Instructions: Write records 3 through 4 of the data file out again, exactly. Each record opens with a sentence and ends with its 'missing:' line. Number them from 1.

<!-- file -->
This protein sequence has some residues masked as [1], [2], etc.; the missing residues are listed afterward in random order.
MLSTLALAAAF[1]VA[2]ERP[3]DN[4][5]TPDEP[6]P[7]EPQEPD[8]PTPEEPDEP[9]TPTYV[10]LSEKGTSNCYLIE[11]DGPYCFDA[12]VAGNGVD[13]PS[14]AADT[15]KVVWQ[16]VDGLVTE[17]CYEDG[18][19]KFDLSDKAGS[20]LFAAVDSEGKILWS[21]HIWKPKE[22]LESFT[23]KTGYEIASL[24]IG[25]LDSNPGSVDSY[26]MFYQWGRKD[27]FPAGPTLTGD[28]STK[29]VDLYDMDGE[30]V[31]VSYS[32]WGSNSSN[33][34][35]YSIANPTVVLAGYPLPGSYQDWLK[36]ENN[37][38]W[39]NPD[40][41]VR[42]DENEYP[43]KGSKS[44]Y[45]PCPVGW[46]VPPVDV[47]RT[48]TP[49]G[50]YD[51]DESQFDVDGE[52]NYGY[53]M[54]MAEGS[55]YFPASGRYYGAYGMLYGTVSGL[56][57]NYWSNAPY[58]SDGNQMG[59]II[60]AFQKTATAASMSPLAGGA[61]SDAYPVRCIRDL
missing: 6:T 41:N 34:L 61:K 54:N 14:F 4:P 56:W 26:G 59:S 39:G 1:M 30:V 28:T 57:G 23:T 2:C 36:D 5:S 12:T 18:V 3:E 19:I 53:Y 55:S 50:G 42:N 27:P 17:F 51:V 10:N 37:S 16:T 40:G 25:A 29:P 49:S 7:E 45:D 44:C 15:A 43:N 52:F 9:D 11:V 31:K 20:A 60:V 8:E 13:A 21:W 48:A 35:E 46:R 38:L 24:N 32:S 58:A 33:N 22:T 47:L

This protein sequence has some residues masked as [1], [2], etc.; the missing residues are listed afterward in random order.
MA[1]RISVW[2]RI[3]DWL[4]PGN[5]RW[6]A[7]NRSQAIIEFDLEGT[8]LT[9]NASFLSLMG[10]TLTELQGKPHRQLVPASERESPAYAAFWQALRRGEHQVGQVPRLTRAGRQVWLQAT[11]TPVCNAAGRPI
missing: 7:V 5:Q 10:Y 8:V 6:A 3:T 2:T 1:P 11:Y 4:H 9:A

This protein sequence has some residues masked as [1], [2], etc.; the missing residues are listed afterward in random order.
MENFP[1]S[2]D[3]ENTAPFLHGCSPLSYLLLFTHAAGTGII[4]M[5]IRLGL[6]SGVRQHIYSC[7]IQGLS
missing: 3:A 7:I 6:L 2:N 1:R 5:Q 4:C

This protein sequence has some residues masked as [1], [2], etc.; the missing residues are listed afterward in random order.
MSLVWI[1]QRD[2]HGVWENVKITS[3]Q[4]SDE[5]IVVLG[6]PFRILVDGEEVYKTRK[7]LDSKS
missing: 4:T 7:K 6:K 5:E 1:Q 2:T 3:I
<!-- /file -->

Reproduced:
This protein sequence has some residues masked as [1], [2], etc.; the missing residues are listed afterward in random order.
MENFP[1]S[2]D[3]ENTAPFLHGCSPLSYLLLFTHAAGTGII[4]M[5]IRLGL[6]SGVRQHIYSC[7]IQGLS
missing: 3:A 7:I 6:L 2:N 1:R 5:Q 4:C

This protein sequence has some residues masked as [1], [2], etc.; the missing residues are listed afterward in random order.
MSLVWI[1]QRD[2]HGVWENVKITS[3]Q[4]SDE[5]IVVLG[6]PFRILVDGEEVYKTRK[7]LDSKS
missing: 4:T 7:K 6:K 5:E 1:Q 2:T 3:I